Year: 2016
Production Co: Broadway Video
Director: Jared Hess
Writer: Chris Bowman/Hubbel Palmer/Emily Spivey
Cast: Zach Galifianakis, Kristen Wiig, Owen Wilson, Jason Sudeikis, Kate McKinnon, Leslie Jones

This film is another example of the story behind the movie being much more interesting than anything on the screen. It was one of a handful of films caught up in the rights battle when courts froze the assets and IP of flashy production company Relativity over liquidity lawsuits, and even though it was on the release list of a major Australian distributor, it disappeared from view for about a year before finally surfacing on DVD.

And a result this bad can probably only be attributed to one of two things. One is that Relativity ran out of money/had all their money tied up midway through post production, and whoever took it over didn't have the time or money to assemble a decent edit. The second possibility is that it just sucks.

Based on the true story of the biggest ever armoured car robbery in American history, it's the tale of a smalltown redneck armoured car driver, David (Zach Galifianakis, playing the same role he does in every film apart from Birdman, only with longer hair), who's not sure about his impending marriage to screwball Christian Jandice (Kate McKinnon), and finds himself instantly smitten with Kelly (Kristen Wiig), the reckless, rebellious bombshell who starts working with him.

Kelly can see David has a good heart but, at the urging of her shady friend Steve (Owen Wilson), she still recruits him into Steve's scheme to have David rob his employer on their behalf.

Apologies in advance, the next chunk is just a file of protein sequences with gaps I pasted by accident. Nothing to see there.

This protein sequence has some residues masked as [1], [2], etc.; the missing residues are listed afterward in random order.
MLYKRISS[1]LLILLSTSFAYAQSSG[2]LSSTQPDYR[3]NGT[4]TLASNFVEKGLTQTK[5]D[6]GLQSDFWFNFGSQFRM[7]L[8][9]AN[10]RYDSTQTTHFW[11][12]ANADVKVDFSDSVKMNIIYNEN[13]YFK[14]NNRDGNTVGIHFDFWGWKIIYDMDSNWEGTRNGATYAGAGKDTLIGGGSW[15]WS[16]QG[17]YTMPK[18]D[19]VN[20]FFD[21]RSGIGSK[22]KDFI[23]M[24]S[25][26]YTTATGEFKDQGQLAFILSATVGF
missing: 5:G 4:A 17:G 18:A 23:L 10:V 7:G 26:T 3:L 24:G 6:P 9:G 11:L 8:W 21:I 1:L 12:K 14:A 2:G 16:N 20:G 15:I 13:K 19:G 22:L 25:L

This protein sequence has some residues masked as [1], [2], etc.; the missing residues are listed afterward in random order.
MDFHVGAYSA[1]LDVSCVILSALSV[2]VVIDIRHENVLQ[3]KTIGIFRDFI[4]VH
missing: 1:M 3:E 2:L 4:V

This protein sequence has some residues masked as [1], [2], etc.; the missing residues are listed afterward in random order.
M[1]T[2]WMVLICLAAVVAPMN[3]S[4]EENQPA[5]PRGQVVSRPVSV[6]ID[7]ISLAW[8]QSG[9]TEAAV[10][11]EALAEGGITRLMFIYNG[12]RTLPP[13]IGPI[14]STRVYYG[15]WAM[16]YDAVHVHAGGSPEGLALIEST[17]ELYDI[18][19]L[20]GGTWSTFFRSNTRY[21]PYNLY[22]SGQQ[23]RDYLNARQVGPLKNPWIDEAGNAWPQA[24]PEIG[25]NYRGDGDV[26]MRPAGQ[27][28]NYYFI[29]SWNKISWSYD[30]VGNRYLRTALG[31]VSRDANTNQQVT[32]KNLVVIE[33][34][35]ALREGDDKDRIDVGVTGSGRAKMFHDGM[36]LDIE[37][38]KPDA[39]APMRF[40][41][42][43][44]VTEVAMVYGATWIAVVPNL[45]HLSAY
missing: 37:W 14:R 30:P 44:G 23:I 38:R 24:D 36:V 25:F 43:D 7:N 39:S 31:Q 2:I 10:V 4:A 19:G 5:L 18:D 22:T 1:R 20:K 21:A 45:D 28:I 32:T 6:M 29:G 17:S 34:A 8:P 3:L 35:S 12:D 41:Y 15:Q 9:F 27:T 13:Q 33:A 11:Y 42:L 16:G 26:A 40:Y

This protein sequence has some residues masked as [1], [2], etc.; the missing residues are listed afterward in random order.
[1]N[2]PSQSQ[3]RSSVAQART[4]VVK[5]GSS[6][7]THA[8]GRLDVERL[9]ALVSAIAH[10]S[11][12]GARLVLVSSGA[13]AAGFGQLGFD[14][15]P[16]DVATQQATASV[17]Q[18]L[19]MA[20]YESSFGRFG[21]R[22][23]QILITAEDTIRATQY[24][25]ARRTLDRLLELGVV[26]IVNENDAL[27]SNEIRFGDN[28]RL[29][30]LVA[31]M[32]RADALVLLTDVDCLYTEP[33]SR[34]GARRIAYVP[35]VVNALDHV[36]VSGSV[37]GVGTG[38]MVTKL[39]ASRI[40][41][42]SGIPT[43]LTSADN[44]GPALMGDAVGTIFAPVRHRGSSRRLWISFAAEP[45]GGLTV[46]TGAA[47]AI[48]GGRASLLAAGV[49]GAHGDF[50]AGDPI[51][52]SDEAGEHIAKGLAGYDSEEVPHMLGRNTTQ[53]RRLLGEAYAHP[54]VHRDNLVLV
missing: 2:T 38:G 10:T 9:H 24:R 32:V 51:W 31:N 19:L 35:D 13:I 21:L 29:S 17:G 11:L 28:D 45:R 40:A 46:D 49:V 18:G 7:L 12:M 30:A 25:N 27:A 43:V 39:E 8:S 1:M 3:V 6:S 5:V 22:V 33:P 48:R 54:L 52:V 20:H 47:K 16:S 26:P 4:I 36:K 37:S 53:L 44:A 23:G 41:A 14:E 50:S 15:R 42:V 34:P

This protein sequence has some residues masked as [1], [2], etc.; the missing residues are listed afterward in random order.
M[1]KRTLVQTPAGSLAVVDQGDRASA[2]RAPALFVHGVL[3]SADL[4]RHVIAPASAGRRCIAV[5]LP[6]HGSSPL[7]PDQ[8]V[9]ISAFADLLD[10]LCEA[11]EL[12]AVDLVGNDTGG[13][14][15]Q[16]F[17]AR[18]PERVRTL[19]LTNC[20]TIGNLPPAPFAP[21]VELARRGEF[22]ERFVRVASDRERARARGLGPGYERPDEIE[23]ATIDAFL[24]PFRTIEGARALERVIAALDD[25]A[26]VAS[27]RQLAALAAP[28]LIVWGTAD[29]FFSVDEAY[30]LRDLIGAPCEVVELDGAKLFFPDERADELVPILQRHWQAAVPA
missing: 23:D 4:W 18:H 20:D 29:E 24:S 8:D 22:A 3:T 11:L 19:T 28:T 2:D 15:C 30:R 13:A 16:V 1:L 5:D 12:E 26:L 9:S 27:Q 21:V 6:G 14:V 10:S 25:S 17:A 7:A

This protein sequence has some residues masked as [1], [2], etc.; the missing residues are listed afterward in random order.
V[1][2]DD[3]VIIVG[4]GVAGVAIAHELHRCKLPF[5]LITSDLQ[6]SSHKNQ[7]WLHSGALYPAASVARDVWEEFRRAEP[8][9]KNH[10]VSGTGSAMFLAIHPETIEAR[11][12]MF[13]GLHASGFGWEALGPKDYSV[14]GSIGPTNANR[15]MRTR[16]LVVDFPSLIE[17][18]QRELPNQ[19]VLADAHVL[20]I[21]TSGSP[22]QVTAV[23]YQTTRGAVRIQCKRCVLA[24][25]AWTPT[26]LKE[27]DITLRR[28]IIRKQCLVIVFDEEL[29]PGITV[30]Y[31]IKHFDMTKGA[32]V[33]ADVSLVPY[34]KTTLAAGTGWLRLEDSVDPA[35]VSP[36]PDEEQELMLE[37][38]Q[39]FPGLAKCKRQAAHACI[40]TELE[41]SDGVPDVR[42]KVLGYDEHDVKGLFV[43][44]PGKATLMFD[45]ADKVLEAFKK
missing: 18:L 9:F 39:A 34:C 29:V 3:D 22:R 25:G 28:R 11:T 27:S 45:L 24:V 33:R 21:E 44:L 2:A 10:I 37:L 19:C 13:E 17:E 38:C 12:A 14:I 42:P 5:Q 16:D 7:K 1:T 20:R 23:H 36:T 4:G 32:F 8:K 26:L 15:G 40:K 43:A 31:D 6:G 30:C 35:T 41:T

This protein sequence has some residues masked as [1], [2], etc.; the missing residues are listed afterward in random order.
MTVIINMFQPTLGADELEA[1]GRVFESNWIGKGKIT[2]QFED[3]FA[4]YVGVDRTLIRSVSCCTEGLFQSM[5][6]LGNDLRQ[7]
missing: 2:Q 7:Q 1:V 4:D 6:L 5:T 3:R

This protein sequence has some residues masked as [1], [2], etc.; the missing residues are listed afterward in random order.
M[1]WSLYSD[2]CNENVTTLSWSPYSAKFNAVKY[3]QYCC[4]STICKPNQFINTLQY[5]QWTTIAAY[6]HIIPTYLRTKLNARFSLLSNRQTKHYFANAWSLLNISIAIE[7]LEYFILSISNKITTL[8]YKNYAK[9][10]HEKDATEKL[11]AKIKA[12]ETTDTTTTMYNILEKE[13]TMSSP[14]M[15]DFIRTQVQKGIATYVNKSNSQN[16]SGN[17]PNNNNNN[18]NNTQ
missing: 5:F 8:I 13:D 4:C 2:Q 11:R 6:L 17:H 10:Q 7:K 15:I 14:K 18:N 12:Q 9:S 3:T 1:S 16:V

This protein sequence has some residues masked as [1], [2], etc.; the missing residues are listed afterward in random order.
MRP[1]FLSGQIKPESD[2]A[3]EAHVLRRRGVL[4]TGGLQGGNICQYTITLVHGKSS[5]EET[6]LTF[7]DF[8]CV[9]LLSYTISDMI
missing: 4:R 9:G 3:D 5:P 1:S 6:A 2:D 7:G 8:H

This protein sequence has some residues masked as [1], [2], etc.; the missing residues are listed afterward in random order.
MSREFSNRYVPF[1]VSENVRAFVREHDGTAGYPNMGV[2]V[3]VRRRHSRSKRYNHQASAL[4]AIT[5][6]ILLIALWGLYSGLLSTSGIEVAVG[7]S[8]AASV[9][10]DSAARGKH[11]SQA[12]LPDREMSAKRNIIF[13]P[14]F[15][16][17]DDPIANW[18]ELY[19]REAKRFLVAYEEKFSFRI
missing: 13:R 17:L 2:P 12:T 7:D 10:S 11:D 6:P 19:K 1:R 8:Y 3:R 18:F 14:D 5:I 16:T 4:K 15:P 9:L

Too in love with Kelly to refuse, David somehow pulls off the sting and hightails it to Mexico (according to the plan) to wait for Kelly to join him. But to Steve, there was never a plan to cut David in, so he leaves him south of the border with Mexican police one step behind while he and his trashy wife and kids live large.

When the heat gets too much, he even hires fearsome, sleazy professional killer Mike (Jason Sudeikis) to go to Mexico and shut David up permanently when the latter starts to smell a rat and demands his share.

In better hands and with a much better script it might have worked... or at least been funnier. Unfortunately this version of the movie doesn't know which story it cares about – you think it's a love story between David and Kelly, but it spends far too much time on the bizarre predilections of the hired killer, Steve and his family and posse and too many other elements that are too far removed from the premise.

Maybe the problem is that it adheres too closely to the real events it's based on, many of which didn't form a cohesive whole you could impart in a 90-minute movie.

All that still might have been a bit more forgivable if it had actually been funny, but (something it shares in common with a lot of other movies) every halfway decent joke is in the trailer. It also makes Masterminds look a lot more like a goofy comedy than it is, the tone veering in too many directions, director Jared Hess (Napoleon Dynamite) not realising how unfunny most of them are.

Wiig plays it mostly straight but the script doesn't know what to do with Galifianakis, unsure whether he's buffoonish comic foil or the legitimate hero of the story. Like the studio that spawned it, it fell in a huge, confusing heap somewhere along the road.

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